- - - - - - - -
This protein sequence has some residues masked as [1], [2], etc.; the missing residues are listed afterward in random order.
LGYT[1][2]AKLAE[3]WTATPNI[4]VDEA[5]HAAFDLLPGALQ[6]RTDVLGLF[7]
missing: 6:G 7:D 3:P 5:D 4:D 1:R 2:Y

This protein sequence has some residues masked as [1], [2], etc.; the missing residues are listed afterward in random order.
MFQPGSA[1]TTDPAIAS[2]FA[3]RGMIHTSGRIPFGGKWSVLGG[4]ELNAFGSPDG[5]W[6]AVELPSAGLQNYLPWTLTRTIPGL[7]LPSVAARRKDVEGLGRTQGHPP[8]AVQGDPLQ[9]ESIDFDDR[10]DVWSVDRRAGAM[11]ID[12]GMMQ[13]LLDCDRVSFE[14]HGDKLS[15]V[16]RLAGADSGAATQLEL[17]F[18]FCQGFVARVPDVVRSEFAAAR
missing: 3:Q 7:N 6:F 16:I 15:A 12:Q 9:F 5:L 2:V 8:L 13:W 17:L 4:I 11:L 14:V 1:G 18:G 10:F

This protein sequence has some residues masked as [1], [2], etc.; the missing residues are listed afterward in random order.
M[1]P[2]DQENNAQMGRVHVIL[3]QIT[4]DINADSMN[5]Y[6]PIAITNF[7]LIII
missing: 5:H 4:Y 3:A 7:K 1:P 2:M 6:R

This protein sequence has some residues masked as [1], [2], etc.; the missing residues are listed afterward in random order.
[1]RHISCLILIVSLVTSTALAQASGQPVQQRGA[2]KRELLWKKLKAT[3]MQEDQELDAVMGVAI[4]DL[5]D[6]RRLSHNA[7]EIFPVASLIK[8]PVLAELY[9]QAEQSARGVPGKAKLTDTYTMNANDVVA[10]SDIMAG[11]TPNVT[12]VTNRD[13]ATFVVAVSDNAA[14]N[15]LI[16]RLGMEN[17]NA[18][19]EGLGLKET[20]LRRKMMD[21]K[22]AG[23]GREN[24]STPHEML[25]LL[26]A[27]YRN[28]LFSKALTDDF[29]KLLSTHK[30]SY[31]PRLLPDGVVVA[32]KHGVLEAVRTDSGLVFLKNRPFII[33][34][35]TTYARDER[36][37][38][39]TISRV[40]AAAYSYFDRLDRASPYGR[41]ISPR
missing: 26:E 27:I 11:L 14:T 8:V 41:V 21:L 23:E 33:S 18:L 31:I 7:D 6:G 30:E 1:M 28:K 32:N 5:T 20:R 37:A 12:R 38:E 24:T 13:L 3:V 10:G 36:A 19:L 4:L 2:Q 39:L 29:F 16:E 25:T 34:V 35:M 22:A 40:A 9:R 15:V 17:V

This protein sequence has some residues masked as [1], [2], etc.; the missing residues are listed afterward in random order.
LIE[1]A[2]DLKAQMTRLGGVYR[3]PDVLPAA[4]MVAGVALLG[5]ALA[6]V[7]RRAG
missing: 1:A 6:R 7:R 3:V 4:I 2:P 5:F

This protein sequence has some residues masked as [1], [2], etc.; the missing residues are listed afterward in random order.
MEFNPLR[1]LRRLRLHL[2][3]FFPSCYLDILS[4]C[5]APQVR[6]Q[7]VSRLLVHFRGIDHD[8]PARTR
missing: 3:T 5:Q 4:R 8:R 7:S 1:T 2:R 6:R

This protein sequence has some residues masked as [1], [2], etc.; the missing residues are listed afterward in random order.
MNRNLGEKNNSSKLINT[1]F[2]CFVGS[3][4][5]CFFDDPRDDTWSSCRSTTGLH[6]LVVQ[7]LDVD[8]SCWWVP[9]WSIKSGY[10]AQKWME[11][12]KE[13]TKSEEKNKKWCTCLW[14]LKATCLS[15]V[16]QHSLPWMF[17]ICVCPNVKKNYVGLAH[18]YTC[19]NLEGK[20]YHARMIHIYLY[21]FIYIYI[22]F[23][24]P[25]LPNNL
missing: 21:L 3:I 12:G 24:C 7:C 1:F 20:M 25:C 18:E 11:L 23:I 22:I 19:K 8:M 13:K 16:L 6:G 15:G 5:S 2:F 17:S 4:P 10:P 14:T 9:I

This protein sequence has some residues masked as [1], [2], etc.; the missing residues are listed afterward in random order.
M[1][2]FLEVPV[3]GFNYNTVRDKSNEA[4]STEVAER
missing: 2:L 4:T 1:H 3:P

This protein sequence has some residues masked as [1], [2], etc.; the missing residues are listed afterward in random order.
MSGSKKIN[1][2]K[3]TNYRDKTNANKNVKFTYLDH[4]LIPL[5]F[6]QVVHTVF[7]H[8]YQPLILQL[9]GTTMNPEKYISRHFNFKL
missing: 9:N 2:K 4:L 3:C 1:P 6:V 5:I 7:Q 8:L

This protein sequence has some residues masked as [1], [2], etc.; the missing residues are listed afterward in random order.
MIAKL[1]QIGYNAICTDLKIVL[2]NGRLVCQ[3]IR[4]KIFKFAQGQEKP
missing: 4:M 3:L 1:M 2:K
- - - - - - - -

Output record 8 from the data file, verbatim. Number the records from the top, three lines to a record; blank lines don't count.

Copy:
This protein sequence has some residues masked as [1], [2], etc.; the missing residues are listed afterward in random order.
M[1][2]FLEVPV[3]GFNYNTVRDKSNEA[4]STEVAER
missing: 2:L 4:T 1:H 3:P